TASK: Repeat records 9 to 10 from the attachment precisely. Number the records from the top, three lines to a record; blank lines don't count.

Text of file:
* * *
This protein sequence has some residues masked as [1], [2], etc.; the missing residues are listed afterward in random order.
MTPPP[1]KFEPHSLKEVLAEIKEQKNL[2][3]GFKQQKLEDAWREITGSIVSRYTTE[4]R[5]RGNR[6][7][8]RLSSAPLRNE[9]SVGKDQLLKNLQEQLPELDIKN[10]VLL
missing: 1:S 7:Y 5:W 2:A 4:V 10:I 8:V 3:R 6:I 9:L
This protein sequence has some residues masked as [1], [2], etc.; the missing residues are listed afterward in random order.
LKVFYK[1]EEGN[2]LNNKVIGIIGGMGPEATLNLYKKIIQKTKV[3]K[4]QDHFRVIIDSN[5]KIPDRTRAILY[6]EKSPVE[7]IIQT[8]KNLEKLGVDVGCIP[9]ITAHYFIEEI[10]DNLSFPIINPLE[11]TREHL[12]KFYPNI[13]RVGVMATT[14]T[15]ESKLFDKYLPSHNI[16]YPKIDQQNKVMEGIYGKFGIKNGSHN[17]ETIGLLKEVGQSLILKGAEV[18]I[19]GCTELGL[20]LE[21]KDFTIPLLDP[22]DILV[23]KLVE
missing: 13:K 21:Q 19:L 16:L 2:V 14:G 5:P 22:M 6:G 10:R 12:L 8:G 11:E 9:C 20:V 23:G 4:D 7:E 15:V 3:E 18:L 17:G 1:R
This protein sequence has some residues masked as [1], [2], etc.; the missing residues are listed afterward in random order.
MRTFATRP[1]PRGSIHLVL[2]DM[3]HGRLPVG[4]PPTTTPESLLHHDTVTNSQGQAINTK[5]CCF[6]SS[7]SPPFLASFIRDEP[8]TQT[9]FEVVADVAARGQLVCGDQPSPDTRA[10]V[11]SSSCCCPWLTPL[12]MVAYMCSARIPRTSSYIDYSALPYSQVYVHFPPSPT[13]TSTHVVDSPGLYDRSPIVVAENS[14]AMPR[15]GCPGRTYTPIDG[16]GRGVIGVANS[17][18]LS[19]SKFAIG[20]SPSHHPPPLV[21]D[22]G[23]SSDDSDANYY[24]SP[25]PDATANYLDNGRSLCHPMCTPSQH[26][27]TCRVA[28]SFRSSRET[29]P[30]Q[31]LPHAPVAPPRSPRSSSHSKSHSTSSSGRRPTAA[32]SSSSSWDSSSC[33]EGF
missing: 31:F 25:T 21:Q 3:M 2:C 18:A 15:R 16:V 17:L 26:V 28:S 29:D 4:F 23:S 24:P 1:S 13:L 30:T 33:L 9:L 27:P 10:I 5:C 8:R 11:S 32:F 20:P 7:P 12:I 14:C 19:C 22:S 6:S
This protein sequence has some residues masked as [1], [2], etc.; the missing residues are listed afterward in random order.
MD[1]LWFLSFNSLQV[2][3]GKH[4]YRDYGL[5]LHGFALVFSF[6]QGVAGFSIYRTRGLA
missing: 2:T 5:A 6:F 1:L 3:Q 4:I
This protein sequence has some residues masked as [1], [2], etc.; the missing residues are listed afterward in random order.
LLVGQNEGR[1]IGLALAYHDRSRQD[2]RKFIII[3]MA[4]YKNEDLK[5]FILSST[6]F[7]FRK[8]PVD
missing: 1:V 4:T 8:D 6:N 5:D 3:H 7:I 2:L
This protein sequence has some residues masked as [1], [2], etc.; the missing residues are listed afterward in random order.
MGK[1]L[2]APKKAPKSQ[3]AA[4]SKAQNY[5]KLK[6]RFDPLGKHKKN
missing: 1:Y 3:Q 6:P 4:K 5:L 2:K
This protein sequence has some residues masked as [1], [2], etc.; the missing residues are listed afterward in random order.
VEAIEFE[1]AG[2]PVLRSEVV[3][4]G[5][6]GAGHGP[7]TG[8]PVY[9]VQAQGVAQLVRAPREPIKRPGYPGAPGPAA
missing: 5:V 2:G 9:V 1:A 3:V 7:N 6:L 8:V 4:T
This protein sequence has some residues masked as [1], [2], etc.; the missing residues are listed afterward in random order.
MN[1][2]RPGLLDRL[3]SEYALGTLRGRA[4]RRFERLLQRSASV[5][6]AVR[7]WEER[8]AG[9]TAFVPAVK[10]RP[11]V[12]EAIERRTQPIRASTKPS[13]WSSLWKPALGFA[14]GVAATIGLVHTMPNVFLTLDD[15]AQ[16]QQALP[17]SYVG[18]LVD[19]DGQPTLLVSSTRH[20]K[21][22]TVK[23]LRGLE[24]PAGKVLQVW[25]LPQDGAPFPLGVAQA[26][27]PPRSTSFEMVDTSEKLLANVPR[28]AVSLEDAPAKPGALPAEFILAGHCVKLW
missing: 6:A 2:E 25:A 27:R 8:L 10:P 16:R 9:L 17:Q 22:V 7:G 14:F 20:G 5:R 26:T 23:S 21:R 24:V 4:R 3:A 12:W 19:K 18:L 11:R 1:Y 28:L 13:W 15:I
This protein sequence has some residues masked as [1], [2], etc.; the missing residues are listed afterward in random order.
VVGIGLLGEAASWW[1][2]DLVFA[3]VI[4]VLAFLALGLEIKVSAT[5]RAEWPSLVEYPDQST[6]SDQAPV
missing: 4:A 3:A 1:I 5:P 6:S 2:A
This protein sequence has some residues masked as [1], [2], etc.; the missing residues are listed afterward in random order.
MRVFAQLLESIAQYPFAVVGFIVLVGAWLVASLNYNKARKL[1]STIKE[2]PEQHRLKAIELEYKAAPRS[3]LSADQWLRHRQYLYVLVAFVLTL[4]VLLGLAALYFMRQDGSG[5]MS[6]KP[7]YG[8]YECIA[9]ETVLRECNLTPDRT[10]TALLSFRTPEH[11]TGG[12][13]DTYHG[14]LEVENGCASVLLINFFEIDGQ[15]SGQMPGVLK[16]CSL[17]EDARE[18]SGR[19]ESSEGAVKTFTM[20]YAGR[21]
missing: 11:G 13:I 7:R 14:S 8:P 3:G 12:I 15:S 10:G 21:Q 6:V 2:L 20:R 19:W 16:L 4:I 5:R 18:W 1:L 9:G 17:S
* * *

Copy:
This protein sequence has some residues masked as [1], [2], etc.; the missing residues are listed afterward in random order.
VVGIGLLGEAASWW[1][2]DLVFA[3]VI[4]VLAFLALGLEIKVSAT[5]RAEWPSLVEYPDQST[6]SDQAPV
missing: 4:A 3:A 1:I 5:P 6:S 2:A
This protein sequence has some residues masked as [1], [2], etc.; the missing residues are listed afterward in random order.
MRVFAQLLESIAQYPFAVVGFIVLVGAWLVASLNYNKARKL[1]STIKE[2]PEQHRLKAIELEYKAAPRS[3]LSADQWLRHRQYLYVLVAFVLTL[4]VLLGLAALYFMRQDGSG[5]MS[6]KP[7]YG[8]YECIA[9]ETVLRECNLTPDRT[10]TALLSFRTPEH[11]TGG[12][13]DTYHG[14]LEVENGCASVLLINFFEIDGQ[15]SGQMPGVLK[16]CSL[17]EDARE[18]SGR[19]ESSEGAVKTFTM[20]YAGR[21]
missing: 11:G 13:I 7:R 14:S 8:P 3:G 12:I 15:S 10:G 21:Q 6:V 2:L 20:R 19:W 16:L 4:I 5:R 18:W 1:L 9:G 17:S